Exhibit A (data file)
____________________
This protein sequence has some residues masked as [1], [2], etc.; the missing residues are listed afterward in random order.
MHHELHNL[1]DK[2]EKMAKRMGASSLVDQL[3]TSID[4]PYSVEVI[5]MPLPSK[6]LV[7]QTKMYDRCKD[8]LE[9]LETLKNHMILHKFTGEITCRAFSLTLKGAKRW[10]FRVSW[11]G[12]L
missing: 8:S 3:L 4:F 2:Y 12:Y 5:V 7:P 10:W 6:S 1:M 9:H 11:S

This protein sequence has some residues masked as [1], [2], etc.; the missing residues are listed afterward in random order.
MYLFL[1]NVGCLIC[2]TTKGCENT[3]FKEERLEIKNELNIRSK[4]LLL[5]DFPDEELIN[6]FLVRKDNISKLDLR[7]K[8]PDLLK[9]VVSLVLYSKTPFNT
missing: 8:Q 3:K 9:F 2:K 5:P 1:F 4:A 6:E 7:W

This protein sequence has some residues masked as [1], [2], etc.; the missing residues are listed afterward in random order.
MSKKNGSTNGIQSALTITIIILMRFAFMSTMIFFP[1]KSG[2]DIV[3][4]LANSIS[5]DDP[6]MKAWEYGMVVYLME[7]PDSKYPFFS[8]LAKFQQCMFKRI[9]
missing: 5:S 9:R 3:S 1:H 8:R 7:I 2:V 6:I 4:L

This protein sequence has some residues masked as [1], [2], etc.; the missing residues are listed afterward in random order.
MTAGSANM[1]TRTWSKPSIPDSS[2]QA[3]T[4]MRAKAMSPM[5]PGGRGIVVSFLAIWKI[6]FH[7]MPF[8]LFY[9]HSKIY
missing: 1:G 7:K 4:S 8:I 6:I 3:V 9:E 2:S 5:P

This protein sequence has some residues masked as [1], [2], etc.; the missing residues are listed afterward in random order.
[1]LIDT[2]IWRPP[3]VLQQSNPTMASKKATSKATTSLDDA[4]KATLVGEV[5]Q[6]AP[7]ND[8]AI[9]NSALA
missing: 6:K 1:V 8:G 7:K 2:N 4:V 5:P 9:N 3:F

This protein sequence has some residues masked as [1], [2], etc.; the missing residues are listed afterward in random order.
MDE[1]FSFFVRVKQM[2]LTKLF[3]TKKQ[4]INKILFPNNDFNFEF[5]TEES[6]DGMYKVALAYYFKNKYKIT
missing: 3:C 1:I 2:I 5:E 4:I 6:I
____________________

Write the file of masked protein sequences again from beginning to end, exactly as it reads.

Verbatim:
This protein sequence has some residues masked as [1], [2], etc.; the missing residues are listed afterward in random order.
MHHELHNL[1]DK[2]EKMAKRMGASSLVDQL[3]TSID[4]PYSVEVI[5]MPLPSK[6]LV[7]QTKMYDRCKD[8]LE[9]LETLKNHMILHKFTGEITCRAFSLTLKGAKRW[10]FRVSW[11]G[12]L
missing: 8:S 3:L 4:F 2:Y 12:Y 5:V 7:P 10:W 6:S 1:M 9:H 11:S

This protein sequence has some residues masked as [1], [2], etc.; the missing residues are listed afterward in random order.
MYLFL[1]NVGCLIC[2]TTKGCENT[3]FKEERLEIKNELNIRSK[4]LLL[5]DFPDEELIN[6]FLVRKDNISKLDLR[7]K[8]PDLLK[9]VVSLVLYSKTPFNT
missing: 8:Q 3:K 9:F 2:K 5:P 1:F 4:A 6:E 7:W

This protein sequence has some residues masked as [1], [2], etc.; the missing residues are listed afterward in random order.
MSKKNGSTNGIQSALTITIIILMRFAFMSTMIFFP[1]KSG[2]DIV[3][4]LANSIS[5]DDP[6]MKAWEYGMVVYLME[7]PDSKYPFFS[8]LAKFQQCMFKRI[9]
missing: 5:S 9:R 3:S 1:H 8:R 7:I 2:V 6:I 4:L

This protein sequence has some residues masked as [1], [2], etc.; the missing residues are listed afterward in random order.
MTAGSANM[1]TRTWSKPSIPDSS[2]QA[3]T[4]MRAKAMSPM[5]PGGRGIVVSFLAIWKI[6]FH[7]MPF[8]LFY[9]HSKIY
missing: 1:G 7:K 4:S 8:I 6:I 3:V 9:E 2:S 5:P

This protein sequence has some residues masked as [1], [2], etc.; the missing residues are listed afterward in random order.
[1]LIDT[2]IWRPP[3]VLQQSNPTMASKKATSKATTSLDDA[4]KATLVGEV[5]Q[6]AP[7]ND[8]AI[9]NSALA
missing: 6:K 1:V 8:G 7:K 2:N 4:V 5:P 9:N 3:F

This protein sequence has some residues masked as [1], [2], etc.; the missing residues are listed afterward in random order.
MDE[1]FSFFVRVKQM[2]LTKLF[3]TKKQ[4]INKILFPNNDFNFEF[5]TEES[6]DGMYKVALAYYFKNKYKIT
missing: 3:C 1:I 2:I 5:E 4:I 6:I